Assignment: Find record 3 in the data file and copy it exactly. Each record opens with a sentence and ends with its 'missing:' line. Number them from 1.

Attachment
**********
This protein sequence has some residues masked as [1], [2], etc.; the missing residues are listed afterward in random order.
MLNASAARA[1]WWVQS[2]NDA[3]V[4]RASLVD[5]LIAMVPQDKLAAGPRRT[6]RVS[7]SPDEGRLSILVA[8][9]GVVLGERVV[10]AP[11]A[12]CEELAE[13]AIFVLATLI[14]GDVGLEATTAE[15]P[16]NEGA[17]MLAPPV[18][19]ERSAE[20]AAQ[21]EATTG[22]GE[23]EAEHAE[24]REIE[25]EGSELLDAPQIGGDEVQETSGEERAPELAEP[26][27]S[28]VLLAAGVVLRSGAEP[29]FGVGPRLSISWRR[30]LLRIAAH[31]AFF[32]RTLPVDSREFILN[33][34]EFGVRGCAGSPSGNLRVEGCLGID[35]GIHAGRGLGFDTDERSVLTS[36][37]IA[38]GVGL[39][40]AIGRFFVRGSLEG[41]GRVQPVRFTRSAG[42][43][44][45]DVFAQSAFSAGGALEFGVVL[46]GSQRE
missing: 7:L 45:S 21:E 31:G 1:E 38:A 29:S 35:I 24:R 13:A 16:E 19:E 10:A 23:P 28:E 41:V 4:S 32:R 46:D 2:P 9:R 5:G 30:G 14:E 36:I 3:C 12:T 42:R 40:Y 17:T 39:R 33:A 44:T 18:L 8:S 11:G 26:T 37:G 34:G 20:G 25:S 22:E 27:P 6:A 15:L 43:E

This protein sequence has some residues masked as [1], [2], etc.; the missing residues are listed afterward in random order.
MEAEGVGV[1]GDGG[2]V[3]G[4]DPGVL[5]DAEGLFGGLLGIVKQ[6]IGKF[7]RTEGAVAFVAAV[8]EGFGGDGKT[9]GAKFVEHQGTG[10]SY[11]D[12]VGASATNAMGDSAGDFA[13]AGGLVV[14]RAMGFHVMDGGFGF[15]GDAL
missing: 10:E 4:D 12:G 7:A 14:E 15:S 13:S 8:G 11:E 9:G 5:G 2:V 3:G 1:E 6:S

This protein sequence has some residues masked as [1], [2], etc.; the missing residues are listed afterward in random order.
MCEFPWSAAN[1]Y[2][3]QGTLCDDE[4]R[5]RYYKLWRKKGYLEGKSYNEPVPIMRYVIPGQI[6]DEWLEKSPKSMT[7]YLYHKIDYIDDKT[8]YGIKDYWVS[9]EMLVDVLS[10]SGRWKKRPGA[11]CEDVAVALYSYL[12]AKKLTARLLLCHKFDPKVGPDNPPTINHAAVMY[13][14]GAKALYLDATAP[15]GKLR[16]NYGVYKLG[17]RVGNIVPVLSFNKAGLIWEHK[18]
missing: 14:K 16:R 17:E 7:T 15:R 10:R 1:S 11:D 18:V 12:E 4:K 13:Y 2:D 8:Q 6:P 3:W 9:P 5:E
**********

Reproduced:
This protein sequence has some residues masked as [1], [2], etc.; the missing residues are listed afterward in random order.
MCEFPWSAAN[1]Y[2][3]QGTLCDDE[4]R[5]RYYKLWRKKGYLEGKSYNEPVPIMRYVIPGQI[6]DEWLEKSPKSMT[7]YLYHKIDYIDDKT[8]YGIKDYWVS[9]EMLVDVLS[10]SGRWKKRPGA[11]CEDVAVALYSYL[12]AKKLTARLLLCHKFDPKVGPDNPPTINHAAVMY[13][14]GAKALYLDATAP[15]GKLR[16]NYGVYKLG[17]RVGNIVPVLSFNKAGLIWEHK[18]
missing: 14:K 16:R 17:E 7:T 15:R 10:R 1:S 11:D 18:V 12:E 4:K 13:Y 2:D 8:Q 6:P 3:W 9:P 5:E